Professor: “Did you just come from Bid Day?”
Me: “Yup! We did so well!”
Professor: “So you still pay for your friends?”
Bubble. Burst. Perhaps arriving late to my Middle Eastern politics class wrapped in letters and covered in silver glitter wasn’t the most unassuming of arrivals. While the sarcasm is something I’ve come to expect and even enjoy from political science professors, the words still stung.
I haven’t heard that particular line of reasoning since my freshman year. To me, it seems like the same shtick that’s been used as the battle line between Greeks and those we lovingly refer to as God Damn Independents since the fall of the Greek Empire.
As yet another record-breaking number of girls came out for formal recruitment last weekend, I once again donned the same whiter-than-white dress and sacrificed my voice and sanity for another recruitment weekend.
In 2002, about six years before I knew that the letters “∑-∆-T” didn’t just represent my favorite pastime, GW boasted a scrawny Greek life composed of a meager 670 women. As of last Tuesday, Greek life has nearly doubled. It now encompasses roughly 23 percent of the student body. The cause for the growth is unknown, but one thing is clear: The GW student body is experiencing a dramatic shift.
As a senior in a sorority who is also involved in other non-Greek activities, I pride myself on being a sorority girl who is well-rounded. Over the years, my closest friends in Greek life have always been the ones who kept one foot in a predominantly non-Greek world. I like to think a handful of us seniors represent that “Greek plus” contingent that keeps our organizations grounded by voting against declaring philanthropy weeks as campus-wide holidays.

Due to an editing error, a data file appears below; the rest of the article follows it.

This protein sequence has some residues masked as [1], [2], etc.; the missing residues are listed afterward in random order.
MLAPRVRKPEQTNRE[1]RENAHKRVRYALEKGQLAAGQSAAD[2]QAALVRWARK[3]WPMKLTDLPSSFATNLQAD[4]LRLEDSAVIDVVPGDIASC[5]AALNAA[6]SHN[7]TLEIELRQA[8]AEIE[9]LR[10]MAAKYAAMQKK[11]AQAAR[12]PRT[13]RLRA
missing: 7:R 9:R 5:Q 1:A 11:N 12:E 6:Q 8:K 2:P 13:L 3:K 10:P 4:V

As an old fart, I am beginning to think we’re losing our way.
“Go Greek,” the neon T-shirts say, but the two-word alliteration doesn’t even seem to be a question for students anymore. When one in five members of the undergraduate student body are now Greek, and countless student organization leaders rock some portion of the Greek alphabet, it seems to be the most suitable choice for many students.
Feeling wise and old beyond my years lately – think of a Greeked-out Gandalf the Great with more bedazzle – I continue to impart the same words of wisdom on potential new members of Greek life: Sororities and fraternities are great, but there is so much more to GW. As a proud sorority girl who falls into the patented sorority squat even while taking a picture with my club sports team, I worry that the future of this student body has more dividing lines than Joan Rivers’ face. In the coming years, I sincerely hope we don’t lose sight of the “Greek plus” principles I joined for.